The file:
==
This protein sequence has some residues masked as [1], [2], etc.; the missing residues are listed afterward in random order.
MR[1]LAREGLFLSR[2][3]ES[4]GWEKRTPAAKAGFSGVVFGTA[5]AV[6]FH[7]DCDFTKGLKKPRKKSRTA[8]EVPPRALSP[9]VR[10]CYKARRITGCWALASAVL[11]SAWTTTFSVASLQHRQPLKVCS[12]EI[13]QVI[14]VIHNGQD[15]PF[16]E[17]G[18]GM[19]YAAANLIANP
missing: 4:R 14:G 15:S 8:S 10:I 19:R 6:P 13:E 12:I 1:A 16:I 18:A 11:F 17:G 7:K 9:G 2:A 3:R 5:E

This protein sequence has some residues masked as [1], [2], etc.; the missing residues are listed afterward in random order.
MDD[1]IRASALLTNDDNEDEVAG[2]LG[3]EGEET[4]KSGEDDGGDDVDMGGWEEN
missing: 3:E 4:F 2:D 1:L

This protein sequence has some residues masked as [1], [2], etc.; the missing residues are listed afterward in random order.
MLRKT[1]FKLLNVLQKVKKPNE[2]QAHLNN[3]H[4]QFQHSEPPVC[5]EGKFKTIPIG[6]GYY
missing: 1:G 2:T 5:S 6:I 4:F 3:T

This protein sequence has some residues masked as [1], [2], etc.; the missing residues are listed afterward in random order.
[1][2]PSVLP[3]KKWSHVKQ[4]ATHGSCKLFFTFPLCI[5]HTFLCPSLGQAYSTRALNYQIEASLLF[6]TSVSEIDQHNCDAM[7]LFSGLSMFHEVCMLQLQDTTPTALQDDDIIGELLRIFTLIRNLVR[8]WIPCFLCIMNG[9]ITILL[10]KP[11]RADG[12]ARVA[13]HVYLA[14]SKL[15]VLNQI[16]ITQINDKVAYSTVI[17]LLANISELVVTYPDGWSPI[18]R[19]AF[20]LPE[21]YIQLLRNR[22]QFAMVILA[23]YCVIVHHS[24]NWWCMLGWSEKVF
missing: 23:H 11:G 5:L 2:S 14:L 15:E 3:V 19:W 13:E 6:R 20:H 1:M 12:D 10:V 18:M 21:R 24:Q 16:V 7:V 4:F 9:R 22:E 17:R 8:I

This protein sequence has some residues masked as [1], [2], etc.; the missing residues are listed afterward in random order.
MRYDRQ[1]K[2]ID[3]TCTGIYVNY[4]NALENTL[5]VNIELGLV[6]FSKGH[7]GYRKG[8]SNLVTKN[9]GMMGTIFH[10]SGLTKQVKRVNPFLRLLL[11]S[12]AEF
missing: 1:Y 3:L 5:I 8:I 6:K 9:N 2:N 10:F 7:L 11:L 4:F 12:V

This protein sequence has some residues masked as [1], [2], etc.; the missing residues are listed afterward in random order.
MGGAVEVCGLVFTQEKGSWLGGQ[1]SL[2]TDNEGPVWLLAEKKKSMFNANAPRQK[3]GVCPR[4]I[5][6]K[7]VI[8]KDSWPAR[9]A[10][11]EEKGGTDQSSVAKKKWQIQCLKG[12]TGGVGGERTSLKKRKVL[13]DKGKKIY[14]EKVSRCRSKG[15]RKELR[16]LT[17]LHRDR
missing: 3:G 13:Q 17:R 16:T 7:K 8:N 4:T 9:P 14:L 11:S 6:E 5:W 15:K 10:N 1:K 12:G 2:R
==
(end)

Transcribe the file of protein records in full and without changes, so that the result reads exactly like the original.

This protein sequence has some residues masked as [1], [2], etc.; the missing residues are listed afterward in random order.
MR[1]LAREGLFLSR[2][3]ES[4]GWEKRTPAAKAGFSGVVFGTA[5]AV[6]FH[7]DCDFTKGLKKPRKKSRTA[8]EVPPRALSP[9]VR[10]CYKARRITGCWALASAVL[11]SAWTTTFSVASLQHRQPLKVCS[12]EI[13]QVI[14]VIHNGQD[15]PF[16]E[17]G[18]GM[19]YAAANLIANP
missing: 4:R 14:G 15:S 8:S 10:I 19:R 6:P 13:E 12:I 1:A 16:I 18:A 11:F 17:G 7:K 9:G 2:A 3:R 5:E

This protein sequence has some residues masked as [1], [2], etc.; the missing residues are listed afterward in random order.
MDD[1]IRASALLTNDDNEDEVAG[2]LG[3]EGEET[4]KSGEDDGGDDVDMGGWEEN
missing: 3:E 4:F 2:D 1:L

This protein sequence has some residues masked as [1], [2], etc.; the missing residues are listed afterward in random order.
MLRKT[1]FKLLNVLQKVKKPNE[2]QAHLNN[3]H[4]QFQHSEPPVC[5]EGKFKTIPIG[6]GYY
missing: 1:G 2:T 5:S 6:I 4:F 3:T

This protein sequence has some residues masked as [1], [2], etc.; the missing residues are listed afterward in random order.
[1][2]PSVLP[3]KKWSHVKQ[4]ATHGSCKLFFTFPLCI[5]HTFLCPSLGQAYSTRALNYQIEASLLF[6]TSVSEIDQHNCDAM[7]LFSGLSMFHEVCMLQLQDTTPTALQDDDIIGELLRIFTLIRNLVR[8]WIPCFLCIMNG[9]ITILL[10]KP[11]RADG[12]ARVA[13]HVYLA[14]SKL[15]VLNQI[16]ITQINDKVAYSTVI[17]LLANISELVVTYPDGWSPI[18]R[19]AF[20]LPE[21]YIQLLRNR[22]QFAMVILA[23]YCVIVHHS[24]NWWCMLGWSEKVF
missing: 23:H 11:G 5:L 2:S 14:L 15:E 3:V 19:W 13:E 6:R 20:H 1:M 12:D 10:V 18:M 21:R 24:Q 16:V 7:V 4:F 9:R 22:E 17:R 8:I

This protein sequence has some residues masked as [1], [2], etc.; the missing residues are listed afterward in random order.
MRYDRQ[1]K[2]ID[3]TCTGIYVNY[4]NALENTL[5]VNIELGLV[6]FSKGH[7]GYRKG[8]SNLVTKN[9]GMMGTIFH[10]SGLTKQVKRVNPFLRLLL[11]S[12]AEF
missing: 1:Y 3:L 5:I 8:I 6:K 9:N 2:N 10:F 7:L 11:L 4:F 12:V

This protein sequence has some residues masked as [1], [2], etc.; the missing residues are listed afterward in random order.
MGGAVEVCGLVFTQEKGSWLGGQ[1]SL[2]TDNEGPVWLLAEKKKSMFNANAPRQK[3]GVCPR[4]I[5][6]K[7]VI[8]KDSWPAR[9]A[10][11]EEKGGTDQSSVAKKKWQIQCLKG[12]TGGVGGERTSLKKRKVL[13]DKGKKIY[14]EKVSRCRSKG[15]RKELR[16]LT[17]LHRDR
missing: 3:G 13:Q 17:R 16:T 7:K 8:N 4:T 9:P 14:L 11:S 6:E 5:W 15:K 10:N 1:K 12:G 2:R